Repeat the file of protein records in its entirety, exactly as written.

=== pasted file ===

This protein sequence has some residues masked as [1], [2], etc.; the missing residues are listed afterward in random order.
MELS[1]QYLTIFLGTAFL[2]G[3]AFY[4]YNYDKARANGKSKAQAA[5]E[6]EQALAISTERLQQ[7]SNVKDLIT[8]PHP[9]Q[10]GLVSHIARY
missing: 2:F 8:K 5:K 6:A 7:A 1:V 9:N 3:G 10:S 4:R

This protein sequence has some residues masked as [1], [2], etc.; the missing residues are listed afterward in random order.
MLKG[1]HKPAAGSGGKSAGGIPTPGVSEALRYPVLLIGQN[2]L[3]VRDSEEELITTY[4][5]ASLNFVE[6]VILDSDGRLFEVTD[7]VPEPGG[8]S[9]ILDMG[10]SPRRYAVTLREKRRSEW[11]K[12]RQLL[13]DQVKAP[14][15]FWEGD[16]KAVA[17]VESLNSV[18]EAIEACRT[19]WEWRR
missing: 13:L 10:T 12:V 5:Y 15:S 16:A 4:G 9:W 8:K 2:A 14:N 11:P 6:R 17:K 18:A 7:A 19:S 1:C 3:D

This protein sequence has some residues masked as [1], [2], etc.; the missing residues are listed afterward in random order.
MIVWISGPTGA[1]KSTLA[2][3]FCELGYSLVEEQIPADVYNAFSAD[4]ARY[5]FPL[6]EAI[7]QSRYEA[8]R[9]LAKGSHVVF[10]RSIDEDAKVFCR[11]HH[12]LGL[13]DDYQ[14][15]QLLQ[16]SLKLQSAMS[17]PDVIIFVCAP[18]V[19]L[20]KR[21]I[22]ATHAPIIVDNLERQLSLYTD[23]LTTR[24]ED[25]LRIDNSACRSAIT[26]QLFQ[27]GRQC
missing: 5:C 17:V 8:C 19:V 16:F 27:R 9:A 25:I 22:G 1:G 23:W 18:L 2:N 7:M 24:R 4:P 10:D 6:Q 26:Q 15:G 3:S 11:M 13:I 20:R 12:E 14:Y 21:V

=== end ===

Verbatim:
This protein sequence has some residues masked as [1], [2], etc.; the missing residues are listed afterward in random order.
MELS[1]QYLTIFLGTAFL[2]G[3]AFY[4]YNYDKARANGKSKAQAA[5]E[6]EQALAISTERLQQ[7]SNVKDLIT[8]PHP[9]Q[10]GLVSHIARY
missing: 2:F 8:K 5:K 6:A 7:A 1:V 9:N 3:G 10:S 4:R

This protein sequence has some residues masked as [1], [2], etc.; the missing residues are listed afterward in random order.
MLKG[1]HKPAAGSGGKSAGGIPTPGVSEALRYPVLLIGQN[2]L[3]VRDSEEELITTY[4][5]ASLNFVE[6]VILDSDGRLFEVTD[7]VPEPGG[8]S[9]ILDMG[10]SPRRYAVTLREKRRSEW[11]K[12]RQLL[13]DQVKAP[14][15]FWEGD[16]KAVA[17]VESLNSV[18]EAIEACRT[19]WEWRR
missing: 13:L 10:T 12:V 5:Y 15:S 16:A 4:G 9:W 8:K 2:A 14:N 11:P 6:R 17:K 18:A 7:A 19:S 1:C 3:D

This protein sequence has some residues masked as [1], [2], etc.; the missing residues are listed afterward in random order.
MIVWISGPTGA[1]KSTLA[2][3]FCELGYSLVEEQIPADVYNAFSAD[4]ARY[5]FPL[6]EAI[7]QSRYEA[8]R[9]LAKGSHVVF[10]RSIDEDAKVFCR[11]HH[12]LGL[13]DDYQ[14][15]QLLQ[16]SLKLQSAMS[17]PDVIIFVCAP[18]V[19]L[20]KR[21]I[22]ATHAPIIVDNLERQLSLYTD[23]LTTR[24]ED[25]LRIDNSACRSAIT[26]QLFQ[27]GRQC
missing: 5:C 17:V 8:C 19:V 16:F 27:R 9:A 25:I 22:G 1:G 23:W 18:L 2:N 7:M 24:R 4:P 10:D 6:Q 26:Q 15:G 3:S 11:M 13:I 20:R 12:E 14:Y 21:V